Last May the shop turned out twenty permanent artificial limbs, and about twice as many temporary limbs; 119 braces, splints and other appliance; 91 shoe-corrections, and numerous repair jobs, and adjustments, representing in all a cash value of $5000 to $6000.

      From November 15th Major Eloesser took charge of the shop and work was begun on the new Letterman Leg.  This leg is accurately fitted to each case, the socket being made over a plaster of paris cast which is taken of each individual stump.  The leg for below the knee amputations is fitted not only to the stump, but to the thigh, so that it stays firm on the stump and does not tend to drop away when the wearer’s foot is off the ground.  This prevents chafing and sores.  The ankle joint is hollow and packed with grease like the bolts of an automobile; by turning down a screw, the joint can be kept lubricated.  About ninety per cent of the stumps are end-bearing.

      The first leg was turned out December, 1918.  The original model had a steel frame, this was replaced in later models with a wooden shin piece, otherwise the leg has proven so satisfactory that no further changes have been necessary.  Artificial arms are also constructed in the shop and considerable experimental work has been done on various forms of appliances.

      Of late, patients with arm amputations above the elbow have been given two arms—one of the ordinary shape, fitted with a detachable work-hook and a separate hand—the latter mainly for dress—and a short, strong arm without elbow joints, but with a strong work-hook for hard use in the shop and on the farm.  Each patient is given a course in training in the manual work shops and gardens of the Educational Department before discharge, so that he thoroughly understands the use of his artificial limb.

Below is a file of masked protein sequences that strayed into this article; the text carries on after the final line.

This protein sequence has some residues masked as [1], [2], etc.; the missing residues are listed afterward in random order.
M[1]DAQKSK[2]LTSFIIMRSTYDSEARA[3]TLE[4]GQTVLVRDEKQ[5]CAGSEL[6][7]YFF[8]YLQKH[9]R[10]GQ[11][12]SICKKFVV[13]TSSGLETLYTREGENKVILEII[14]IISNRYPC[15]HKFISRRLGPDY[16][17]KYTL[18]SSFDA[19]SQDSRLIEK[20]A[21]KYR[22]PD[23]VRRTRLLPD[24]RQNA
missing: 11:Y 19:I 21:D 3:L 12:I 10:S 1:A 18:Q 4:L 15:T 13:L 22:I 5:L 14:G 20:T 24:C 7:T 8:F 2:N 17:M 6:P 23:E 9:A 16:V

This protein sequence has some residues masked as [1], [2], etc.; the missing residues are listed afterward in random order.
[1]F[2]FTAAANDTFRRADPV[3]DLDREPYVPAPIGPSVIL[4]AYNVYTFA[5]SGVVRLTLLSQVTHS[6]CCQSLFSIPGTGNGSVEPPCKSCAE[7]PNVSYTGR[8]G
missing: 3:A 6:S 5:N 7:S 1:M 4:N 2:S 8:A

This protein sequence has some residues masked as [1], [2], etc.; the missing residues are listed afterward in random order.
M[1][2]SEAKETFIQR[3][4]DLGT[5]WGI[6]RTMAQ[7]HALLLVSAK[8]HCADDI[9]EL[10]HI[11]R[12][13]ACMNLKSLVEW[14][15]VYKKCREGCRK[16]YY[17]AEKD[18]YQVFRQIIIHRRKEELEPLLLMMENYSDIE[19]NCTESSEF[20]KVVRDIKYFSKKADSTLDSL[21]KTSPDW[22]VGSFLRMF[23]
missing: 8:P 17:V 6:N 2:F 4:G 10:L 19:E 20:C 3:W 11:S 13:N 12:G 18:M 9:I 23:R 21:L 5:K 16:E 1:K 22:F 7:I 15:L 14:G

Besides artificial limbs, the shop manufactures all kinds of appliances for the correction and support of deformed and weak limbs; braces to prevent weak bones and bending before they are firmly knit; splints and frames for bed patients; plates for weak, deformed or wounded feet, appliances to be attached to beds for treatment of fractures, belts, back braces, in short, any of the articles purchaseable at surgical brace and appliance makers.  The shop also has a cobbler who turns out about 90 shoe-corrections a month.




Transcribed by Sharon Walford Yost.

Source: ”The History of Letterman General Hospital, Pages 24, 52a, 52b. Published by the Listening Post, Presidio, San Francisco, Cal. 1919.

© 2010  Sharon Walford Yost.